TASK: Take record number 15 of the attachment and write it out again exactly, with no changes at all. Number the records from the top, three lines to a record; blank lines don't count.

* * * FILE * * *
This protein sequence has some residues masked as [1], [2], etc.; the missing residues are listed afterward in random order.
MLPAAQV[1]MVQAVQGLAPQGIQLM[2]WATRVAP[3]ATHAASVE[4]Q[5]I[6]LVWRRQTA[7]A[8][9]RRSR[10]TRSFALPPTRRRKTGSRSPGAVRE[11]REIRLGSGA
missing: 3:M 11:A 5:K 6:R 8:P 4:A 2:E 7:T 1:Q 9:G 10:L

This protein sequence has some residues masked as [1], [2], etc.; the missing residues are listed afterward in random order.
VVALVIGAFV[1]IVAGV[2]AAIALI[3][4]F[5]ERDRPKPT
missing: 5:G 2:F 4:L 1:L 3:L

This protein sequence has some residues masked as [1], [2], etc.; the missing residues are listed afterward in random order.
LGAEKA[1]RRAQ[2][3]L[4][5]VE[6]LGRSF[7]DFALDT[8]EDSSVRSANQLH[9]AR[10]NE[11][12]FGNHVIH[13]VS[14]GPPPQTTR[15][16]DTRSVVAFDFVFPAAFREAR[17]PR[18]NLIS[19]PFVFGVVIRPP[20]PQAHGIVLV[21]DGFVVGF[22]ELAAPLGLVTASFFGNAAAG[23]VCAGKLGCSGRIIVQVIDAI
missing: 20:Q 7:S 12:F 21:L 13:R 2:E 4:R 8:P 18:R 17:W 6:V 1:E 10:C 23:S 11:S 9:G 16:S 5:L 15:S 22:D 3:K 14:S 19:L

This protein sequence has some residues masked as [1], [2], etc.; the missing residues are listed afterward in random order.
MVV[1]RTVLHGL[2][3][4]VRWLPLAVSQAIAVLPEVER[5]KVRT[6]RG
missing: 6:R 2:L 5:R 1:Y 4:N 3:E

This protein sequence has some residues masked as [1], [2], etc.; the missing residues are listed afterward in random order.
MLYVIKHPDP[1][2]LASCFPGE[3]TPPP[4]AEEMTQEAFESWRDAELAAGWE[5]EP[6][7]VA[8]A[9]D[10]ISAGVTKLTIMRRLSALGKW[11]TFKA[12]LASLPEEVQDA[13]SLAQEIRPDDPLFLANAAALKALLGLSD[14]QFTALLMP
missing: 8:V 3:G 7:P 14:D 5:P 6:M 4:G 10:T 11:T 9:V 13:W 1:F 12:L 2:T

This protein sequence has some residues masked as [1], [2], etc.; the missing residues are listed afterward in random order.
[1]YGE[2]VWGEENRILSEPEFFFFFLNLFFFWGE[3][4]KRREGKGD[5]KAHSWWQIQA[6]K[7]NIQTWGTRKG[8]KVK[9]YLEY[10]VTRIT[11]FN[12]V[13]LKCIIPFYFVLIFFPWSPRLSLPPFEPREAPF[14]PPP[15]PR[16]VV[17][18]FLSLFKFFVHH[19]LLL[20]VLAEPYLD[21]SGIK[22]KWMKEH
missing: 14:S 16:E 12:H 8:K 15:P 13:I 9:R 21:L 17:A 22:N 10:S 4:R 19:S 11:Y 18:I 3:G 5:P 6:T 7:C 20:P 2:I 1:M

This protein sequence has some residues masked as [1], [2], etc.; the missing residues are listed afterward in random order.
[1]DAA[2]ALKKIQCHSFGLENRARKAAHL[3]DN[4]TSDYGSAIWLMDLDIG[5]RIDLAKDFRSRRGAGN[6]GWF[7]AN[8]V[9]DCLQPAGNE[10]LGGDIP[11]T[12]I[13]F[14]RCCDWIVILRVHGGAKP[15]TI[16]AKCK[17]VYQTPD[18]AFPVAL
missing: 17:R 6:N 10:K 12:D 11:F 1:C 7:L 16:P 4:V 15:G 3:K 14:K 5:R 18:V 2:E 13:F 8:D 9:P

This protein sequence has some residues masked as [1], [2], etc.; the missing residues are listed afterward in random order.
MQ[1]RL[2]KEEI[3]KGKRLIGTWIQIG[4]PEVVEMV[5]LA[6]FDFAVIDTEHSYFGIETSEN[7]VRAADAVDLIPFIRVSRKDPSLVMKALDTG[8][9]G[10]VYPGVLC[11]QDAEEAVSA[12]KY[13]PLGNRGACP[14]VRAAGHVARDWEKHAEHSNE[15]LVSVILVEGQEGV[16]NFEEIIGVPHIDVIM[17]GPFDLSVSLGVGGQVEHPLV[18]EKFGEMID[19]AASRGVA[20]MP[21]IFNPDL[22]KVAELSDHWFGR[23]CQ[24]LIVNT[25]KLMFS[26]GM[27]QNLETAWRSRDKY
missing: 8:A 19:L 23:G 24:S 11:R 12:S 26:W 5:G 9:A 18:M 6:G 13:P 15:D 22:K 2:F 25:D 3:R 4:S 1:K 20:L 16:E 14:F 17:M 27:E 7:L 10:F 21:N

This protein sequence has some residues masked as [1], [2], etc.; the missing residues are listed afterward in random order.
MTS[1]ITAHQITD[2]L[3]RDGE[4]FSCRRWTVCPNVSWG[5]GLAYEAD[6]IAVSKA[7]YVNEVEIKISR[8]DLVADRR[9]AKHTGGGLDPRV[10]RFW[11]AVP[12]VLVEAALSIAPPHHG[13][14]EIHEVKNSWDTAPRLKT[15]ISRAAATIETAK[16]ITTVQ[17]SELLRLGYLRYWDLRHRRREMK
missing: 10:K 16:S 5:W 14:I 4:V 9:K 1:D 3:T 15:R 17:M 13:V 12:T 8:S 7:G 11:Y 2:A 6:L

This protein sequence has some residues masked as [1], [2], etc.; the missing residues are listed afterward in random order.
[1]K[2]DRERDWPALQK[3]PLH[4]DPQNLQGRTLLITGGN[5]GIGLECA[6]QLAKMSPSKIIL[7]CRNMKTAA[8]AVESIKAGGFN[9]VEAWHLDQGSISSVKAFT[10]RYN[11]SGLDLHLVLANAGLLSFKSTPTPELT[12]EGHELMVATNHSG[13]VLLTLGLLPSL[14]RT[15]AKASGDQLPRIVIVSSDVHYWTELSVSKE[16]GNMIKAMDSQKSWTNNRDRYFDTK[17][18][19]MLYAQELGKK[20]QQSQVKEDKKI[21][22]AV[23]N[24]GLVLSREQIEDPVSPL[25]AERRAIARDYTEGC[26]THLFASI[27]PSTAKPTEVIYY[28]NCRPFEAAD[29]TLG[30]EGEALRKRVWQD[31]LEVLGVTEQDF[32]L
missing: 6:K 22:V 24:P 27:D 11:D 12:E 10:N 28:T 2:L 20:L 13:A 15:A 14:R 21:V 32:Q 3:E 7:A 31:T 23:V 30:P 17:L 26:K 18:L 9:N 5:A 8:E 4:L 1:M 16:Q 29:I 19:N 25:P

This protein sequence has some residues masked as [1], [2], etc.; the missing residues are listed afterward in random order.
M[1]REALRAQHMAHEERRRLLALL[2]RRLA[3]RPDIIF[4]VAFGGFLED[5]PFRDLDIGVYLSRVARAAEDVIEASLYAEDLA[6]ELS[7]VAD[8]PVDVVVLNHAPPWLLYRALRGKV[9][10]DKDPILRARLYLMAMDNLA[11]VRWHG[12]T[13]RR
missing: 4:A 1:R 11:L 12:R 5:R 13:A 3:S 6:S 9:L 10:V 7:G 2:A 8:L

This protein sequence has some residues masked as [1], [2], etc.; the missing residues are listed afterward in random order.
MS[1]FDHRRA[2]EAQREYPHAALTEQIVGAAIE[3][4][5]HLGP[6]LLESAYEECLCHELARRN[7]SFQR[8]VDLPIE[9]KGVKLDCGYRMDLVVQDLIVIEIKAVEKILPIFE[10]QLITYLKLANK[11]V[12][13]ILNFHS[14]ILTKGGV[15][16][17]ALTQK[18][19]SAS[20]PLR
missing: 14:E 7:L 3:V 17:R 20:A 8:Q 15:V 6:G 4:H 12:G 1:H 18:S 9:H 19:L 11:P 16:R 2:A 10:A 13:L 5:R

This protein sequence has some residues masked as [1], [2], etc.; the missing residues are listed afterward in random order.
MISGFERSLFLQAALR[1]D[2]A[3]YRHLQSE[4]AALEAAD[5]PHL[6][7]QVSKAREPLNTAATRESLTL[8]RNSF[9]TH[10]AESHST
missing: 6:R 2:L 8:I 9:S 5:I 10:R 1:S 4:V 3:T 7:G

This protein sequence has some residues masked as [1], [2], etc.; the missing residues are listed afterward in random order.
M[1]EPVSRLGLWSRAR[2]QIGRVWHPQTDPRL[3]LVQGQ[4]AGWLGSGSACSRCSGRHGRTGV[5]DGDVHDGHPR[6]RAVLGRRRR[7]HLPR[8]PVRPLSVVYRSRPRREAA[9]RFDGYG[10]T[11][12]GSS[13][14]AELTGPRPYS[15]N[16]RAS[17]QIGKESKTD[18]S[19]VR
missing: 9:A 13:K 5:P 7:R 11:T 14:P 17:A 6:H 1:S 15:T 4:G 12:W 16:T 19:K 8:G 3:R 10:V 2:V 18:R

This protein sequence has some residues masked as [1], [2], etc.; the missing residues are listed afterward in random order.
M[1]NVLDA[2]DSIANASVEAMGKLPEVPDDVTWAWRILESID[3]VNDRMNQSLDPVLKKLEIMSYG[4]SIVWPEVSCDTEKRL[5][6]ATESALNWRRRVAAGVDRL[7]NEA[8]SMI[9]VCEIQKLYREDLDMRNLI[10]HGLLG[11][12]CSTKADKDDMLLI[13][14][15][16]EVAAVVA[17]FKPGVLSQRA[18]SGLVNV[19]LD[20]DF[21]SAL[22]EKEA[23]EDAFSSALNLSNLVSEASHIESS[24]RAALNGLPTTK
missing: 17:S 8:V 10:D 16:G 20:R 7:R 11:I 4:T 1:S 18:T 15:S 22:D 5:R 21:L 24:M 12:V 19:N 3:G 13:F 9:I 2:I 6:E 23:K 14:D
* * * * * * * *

This protein sequence has some residues masked as [1], [2], etc.; the missing residues are listed afterward in random order.
M[1]NVLDA[2]DSIANASVEAMGKLPEVPDDVTWAWRILESID[3]VNDRMNQSLDPVLKKLEIMSYG[4]SIVWPEVSCDTEKRL[5][6]ATESALNWRRRVAAGVDRL[7]NEA[8]SMI[9]VCEIQKLYREDLDMRNLI[10]HGLLG[11][12]CSTKADKDDMLLI[13][14][15][16]EVAAVVA[17]FKPGVLSQRA[18]SGLVNV[19]LD[20]DF[21]SAL[22]EKEA[23]EDAFSSALNLSNLVSEASHIESS[24]RAALNGLPTTK
missing: 17:S 8:V 10:D 16:G 20:R 7:R 11:I 4:T 1:S 18:T 15:S 22:D 5:R 21:L 24:M 12:V 19:N 3:G 13:F 9:I 2:I 6:E 23:K 14:D